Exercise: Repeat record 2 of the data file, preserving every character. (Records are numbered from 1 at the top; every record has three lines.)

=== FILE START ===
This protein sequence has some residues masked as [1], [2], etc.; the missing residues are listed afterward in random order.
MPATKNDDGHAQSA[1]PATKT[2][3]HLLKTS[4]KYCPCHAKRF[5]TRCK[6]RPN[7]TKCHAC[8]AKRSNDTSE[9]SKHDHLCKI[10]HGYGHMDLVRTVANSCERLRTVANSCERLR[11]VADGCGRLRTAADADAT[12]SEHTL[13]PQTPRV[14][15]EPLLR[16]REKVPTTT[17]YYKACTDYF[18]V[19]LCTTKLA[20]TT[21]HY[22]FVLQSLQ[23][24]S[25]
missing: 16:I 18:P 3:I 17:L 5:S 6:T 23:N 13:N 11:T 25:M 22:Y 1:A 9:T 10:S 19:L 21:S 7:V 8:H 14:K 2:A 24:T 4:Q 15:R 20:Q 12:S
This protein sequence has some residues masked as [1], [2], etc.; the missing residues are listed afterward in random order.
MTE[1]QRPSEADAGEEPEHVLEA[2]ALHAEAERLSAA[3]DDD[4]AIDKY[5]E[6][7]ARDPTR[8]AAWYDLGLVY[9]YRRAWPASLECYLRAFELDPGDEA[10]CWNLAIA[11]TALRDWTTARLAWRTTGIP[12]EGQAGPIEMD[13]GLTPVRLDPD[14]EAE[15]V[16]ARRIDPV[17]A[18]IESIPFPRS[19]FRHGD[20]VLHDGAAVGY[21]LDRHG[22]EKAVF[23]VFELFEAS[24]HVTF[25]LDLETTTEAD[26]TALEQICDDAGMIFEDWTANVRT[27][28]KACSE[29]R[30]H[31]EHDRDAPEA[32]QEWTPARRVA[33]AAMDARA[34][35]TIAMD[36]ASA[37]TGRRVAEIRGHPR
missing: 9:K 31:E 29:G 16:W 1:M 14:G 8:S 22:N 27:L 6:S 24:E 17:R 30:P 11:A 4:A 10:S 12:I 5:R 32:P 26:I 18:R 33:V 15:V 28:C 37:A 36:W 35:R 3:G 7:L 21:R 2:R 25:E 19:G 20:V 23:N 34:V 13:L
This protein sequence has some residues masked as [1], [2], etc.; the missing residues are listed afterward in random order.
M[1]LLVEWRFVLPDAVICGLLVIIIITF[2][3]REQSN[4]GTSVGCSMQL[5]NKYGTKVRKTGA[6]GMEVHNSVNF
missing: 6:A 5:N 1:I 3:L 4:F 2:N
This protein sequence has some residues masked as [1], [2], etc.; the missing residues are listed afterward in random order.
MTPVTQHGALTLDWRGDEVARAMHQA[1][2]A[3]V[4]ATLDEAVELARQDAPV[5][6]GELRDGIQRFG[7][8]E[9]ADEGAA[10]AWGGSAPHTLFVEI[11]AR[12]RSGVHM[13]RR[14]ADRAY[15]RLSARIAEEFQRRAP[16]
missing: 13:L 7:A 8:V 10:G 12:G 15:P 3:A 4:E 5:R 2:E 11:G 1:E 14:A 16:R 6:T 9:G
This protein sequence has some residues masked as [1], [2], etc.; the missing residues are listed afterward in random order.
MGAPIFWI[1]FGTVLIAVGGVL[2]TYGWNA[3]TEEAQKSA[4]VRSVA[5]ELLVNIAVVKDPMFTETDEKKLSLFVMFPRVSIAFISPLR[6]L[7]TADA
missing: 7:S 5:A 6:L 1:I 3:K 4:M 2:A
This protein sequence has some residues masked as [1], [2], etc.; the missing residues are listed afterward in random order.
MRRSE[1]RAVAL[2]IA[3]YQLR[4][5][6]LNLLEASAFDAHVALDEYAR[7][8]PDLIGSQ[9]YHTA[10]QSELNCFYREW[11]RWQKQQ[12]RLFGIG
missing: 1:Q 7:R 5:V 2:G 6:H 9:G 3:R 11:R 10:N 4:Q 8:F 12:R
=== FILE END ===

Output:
This protein sequence has some residues masked as [1], [2], etc.; the missing residues are listed afterward in random order.
MTE[1]QRPSEADAGEEPEHVLEA[2]ALHAEAERLSAA[3]DDD[4]AIDKY[5]E[6][7]ARDPTR[8]AAWYDLGLVY[9]YRRAWPASLECYLRAFELDPGDEA[10]CWNLAIA[11]TALRDWTTARLAWRTTGIP[12]EGQAGPIEMD[13]GLTPVRLDPD[14]EAE[15]V[16]ARRIDPV[17]A[18]IESIPFPRS[19]FRHGD[20]VLHDGAAVGY[21]LDRHG[22]EKAVF[23]VFELFEAS[24]HVTF[25]LDLETTTEAD[26]TALEQICDDAGMIFEDWTANVRT[27][28]KACSE[29]R[30]H[31]EHDRDAPEA[32]QEWTPARRVA[33]AAMDARA[34][35]TIAMD[36]ASA[37]TGRRVAEIRGHPR
missing: 9:K 31:E 29:G 16:W 1:M 14:G 8:S 22:N 27:L 6:S 24:E 17:R 30:P 11:A 4:A 10:S 12:I 5:R 32:P 26:I 18:R 33:V 15:V 28:C 37:A 36:W 35:R 3:G 7:L 21:R 2:R 25:E 19:G 20:V 23:N 34:V 13:L